Bipartisanship disappeared in both Minnesota and Florida this spring.
And in both states, major employers rose up and lashed out at the extreme positions politicians took.
Minnesota's Legislature just wrapped up a session in which lawmakers from the dominant Democratic party raised the state's spending by 37% and enacted a passel of progressive policies.
In Florida's Republican-dominated statehouse, lawmakers this month passed a 6.3% budget increase and new restrictions on abortion, gender-related medical care and its "Don't Say Gay" law that applies to schools.
When I took the business columnist role early this year, I knew there would be times when I would have to write that a business making a move in its interest was justified. This is one of those times.
In Minnesota, Mayo Clinic was right to fight a bill that gave nurses far greater power in the running of hospitals. And in Florida, Disney was right to fight Gov. Ron DeSantis' punitive measures against it.
First, let's concentrate on the matter at home. Since the November election gave Minnesota Democrats control of the Senate while retaining the House and governor's office, they've lived a fever dream.
The economic recovery since the pandemic blessed our state government with far greater revenue than expected, adding about $10 billion to several billion dollars that accumulated over the last decade as revenue exceeded spending.
Democrats spent most of it. They also showered workers with policies that will increase their leverage with Minnesota's employers, accelerating a shift in the balance of power in the workplace that demographics had already begun.
As part of that drive, Democrats aimed to deliver a policy that the Minnesota Nurses Association had been seeking since 2008 — a bigger say in how many nurses work in a hospital.
Nurses do work that is harder than most of would dare to take on. Over the pandemic, they did it amid immense uncertainty about a new virus.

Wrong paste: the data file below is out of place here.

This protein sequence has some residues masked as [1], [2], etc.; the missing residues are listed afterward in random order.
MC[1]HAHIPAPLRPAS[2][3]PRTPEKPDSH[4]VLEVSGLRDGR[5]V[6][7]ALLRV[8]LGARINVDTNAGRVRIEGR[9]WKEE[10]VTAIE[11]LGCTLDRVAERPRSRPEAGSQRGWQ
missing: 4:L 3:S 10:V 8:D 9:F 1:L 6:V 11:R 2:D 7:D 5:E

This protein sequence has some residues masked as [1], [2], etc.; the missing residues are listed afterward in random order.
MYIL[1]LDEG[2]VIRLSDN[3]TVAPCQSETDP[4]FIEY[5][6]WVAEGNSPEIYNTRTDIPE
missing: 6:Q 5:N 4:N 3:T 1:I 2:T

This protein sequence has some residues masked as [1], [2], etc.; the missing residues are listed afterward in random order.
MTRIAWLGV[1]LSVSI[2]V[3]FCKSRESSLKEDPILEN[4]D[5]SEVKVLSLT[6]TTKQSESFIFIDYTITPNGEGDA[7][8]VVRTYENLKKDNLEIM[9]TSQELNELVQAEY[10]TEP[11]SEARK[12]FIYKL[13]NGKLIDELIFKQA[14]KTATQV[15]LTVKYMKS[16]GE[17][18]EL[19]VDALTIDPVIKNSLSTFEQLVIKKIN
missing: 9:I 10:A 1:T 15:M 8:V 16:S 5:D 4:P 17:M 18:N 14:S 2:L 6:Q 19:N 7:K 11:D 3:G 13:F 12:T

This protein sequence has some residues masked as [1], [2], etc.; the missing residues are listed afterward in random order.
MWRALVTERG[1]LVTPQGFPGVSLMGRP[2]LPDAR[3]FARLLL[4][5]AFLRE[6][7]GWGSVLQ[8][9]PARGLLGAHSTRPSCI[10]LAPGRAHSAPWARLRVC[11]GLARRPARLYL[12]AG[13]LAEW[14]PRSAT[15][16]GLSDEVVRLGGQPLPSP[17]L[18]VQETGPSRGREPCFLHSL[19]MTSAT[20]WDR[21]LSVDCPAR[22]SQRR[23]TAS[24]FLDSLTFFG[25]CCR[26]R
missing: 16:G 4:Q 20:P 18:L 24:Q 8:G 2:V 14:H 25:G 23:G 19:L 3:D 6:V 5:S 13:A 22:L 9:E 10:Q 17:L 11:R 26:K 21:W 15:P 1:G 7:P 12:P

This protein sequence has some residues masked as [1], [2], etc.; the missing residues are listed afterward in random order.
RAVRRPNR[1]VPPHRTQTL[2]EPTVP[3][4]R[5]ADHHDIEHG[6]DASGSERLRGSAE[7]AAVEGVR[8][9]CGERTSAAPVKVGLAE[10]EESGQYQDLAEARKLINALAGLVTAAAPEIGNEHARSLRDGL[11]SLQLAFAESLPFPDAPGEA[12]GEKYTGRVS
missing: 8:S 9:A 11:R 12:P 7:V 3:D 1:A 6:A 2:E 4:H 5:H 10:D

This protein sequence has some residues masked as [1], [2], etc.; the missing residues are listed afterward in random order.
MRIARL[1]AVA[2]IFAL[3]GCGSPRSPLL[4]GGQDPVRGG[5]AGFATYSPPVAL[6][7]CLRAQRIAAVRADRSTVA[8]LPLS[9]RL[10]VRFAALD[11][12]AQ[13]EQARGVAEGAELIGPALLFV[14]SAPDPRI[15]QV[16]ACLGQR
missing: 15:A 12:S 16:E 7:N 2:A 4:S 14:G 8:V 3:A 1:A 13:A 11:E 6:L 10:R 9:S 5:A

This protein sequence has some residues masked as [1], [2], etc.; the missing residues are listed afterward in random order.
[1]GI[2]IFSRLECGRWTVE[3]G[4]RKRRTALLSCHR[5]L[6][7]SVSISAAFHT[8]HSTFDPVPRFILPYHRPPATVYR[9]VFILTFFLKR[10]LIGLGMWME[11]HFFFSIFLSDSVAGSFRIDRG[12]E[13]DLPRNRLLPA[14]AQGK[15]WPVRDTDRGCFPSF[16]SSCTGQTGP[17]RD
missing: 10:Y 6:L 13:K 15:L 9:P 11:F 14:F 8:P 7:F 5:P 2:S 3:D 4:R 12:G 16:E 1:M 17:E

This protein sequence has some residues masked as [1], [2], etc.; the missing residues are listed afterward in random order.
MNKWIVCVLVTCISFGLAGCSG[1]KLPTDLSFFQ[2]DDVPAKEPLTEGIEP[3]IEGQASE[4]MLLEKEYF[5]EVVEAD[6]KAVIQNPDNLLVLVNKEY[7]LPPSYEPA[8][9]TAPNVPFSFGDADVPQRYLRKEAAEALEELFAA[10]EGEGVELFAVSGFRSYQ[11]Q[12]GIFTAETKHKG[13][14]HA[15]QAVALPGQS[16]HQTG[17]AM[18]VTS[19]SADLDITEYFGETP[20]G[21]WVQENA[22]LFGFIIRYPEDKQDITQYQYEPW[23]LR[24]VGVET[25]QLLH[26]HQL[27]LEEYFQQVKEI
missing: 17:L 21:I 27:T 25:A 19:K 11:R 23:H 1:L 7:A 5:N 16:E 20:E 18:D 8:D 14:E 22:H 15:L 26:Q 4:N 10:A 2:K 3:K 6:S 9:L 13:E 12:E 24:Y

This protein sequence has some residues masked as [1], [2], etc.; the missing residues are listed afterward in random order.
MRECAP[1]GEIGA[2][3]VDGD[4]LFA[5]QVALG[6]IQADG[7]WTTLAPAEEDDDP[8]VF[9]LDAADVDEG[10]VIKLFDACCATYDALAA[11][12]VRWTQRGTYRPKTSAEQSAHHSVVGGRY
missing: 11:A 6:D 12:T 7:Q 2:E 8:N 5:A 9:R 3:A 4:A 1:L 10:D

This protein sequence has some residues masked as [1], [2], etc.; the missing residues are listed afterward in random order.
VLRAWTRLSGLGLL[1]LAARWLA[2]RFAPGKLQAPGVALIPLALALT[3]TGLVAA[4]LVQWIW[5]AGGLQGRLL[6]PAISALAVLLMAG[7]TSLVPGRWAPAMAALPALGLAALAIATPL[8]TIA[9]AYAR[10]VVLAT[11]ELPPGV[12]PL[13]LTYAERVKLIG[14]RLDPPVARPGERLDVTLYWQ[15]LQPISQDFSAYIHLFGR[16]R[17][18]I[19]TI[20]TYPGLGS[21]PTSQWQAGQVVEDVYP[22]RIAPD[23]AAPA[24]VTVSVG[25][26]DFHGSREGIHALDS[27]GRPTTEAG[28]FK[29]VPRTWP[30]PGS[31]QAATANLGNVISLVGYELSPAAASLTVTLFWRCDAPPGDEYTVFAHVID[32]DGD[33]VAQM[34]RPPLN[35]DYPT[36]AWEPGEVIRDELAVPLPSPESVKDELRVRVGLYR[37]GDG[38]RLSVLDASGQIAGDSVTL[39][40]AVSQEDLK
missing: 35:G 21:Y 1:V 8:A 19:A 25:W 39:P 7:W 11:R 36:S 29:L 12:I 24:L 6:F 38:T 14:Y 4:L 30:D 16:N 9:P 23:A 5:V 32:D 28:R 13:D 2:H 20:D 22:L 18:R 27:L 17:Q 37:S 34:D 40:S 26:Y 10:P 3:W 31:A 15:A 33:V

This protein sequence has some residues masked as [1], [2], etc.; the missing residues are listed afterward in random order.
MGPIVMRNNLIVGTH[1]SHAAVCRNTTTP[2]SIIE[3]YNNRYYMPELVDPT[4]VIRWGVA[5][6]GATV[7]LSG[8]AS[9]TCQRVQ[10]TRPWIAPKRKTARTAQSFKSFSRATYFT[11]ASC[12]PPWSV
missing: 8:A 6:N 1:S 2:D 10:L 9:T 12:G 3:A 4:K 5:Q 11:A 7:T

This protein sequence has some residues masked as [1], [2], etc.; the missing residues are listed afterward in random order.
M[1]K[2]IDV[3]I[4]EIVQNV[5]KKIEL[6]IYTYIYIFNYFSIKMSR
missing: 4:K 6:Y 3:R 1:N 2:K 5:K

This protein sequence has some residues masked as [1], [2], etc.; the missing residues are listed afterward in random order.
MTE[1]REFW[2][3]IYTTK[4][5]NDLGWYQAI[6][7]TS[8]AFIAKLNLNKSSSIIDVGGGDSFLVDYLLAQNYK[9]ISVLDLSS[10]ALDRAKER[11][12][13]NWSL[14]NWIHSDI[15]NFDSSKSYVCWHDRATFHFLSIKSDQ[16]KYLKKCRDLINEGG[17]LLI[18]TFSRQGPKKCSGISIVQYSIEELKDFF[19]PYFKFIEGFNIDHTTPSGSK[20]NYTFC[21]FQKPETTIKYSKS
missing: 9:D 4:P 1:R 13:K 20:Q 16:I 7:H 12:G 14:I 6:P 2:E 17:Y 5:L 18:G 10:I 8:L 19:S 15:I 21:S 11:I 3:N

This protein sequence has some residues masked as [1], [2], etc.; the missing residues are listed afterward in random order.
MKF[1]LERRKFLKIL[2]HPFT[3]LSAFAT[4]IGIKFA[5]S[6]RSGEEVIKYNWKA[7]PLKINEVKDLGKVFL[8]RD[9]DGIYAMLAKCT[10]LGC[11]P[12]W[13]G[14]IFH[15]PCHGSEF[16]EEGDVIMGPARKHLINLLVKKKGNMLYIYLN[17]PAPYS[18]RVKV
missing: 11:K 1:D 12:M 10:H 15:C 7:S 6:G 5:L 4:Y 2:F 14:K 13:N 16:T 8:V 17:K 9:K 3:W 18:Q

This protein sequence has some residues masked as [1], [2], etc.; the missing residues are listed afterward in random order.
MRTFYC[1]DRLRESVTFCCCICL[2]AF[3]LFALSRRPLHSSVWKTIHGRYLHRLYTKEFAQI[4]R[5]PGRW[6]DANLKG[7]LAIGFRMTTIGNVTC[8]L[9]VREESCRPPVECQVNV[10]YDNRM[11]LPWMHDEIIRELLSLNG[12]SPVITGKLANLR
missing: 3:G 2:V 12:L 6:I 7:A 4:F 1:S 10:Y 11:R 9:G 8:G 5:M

And for years before that, nurses have also borne — like flight attendants, restaurant servers and police — the brunt of a coarsening society. Data shows that hospitals have become more violent.
However, as important as they are, nurses shouldn't get to decide when a hospital isn't delivering the right level of care. That's what the nurses' union wanted and what Democratic legislators were ready to give them until Mayo Clinic earlier this month threatened to stop some planned expansions in the state.
The legislation called for every Minnesota hospital to create committees — with nurses occupying 35% of the seats — that would set staffing levels. They'd have to turn to arbitration if the committees couldn't agree.
That would essentially hand control of a hospital away from executives and boards of directors, which they wouldn't and shouldn't accept. Hierarchies exist for a reason. They're efficient and they place accountability squarely on the shoulders of a few.
The perception among many nurses, and that their union tried to create with the public, is that hospitals are profiting while nursing is short-staffed.
Many hospitals aren't profitable these days for reasons that go well beyond staffing. Mayo is profitable. But Allina, Fairview and North Memorial, to name some hospitals in the Twin Cities, are losing money.
The legislation died Monday evening. After it did, lawmakers and the head of the Minnesota Nurses Association, Mary Turner, spoke gravely to reporters. Turner likened hospital executives to the violent patients that harm nurses.
Likewise in Florida, the DeSantis feud with Disney is shaped by false assumptions, innuendos and misbegotten bravado. Republican lawmakers last month stripped the company of self-governing authority in its resort district near Orlando, their biggest penalty against Disney for opposing the "Don't Say Gay" restrictions on teaching in Florida schools.
Disney sued the state and last week pulled out of plans for a $1 billion expansion there.
Disney isn't the only one being hurt. This week, Steve Schussler, the Minneapolis restaurant entrepreneur who has several businesses at Disney Springs in Florida, told the BBC he feels "disgusted and betrayed" by the taxes DeSantis wants to impose in the Disney resort area.
Finally, a word about the Minnesota state budget.
The 37% increase shatters the 20% to 30% range I estimated in Sunday's column that compared the hypergrowth of Minnesota's government to the meager growth of the state economy. It's the biggest jump in state spending since a 39% jump for the 1976-77 biennium.
For fiscal 2024-25 that starts July 1, the state's spending is set for $71.5 billion and revenue will be about $61 billion. The difference is being covered by rollover money that wasn't spent in previous years.
The state's spending in the 2026-27 biennium for the moment is set to drop to $66 billion, with revenue rising to around $65 billion. We'll see in 2025, when lawmakers formally prepare that budget, whether they stick to that.